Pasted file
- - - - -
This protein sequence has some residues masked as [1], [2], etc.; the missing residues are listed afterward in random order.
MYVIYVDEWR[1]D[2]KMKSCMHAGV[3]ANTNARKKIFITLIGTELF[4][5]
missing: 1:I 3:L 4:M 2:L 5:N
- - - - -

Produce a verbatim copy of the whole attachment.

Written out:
This protein sequence has some residues masked as [1], [2], etc.; the missing residues are listed afterward in random order.
MYVIYVDEWR[1]D[2]KMKSCMHAGV[3]ANTNARKKIFITLIGTELF[4][5]
missing: 1:I 3:L 4:M 2:L 5:N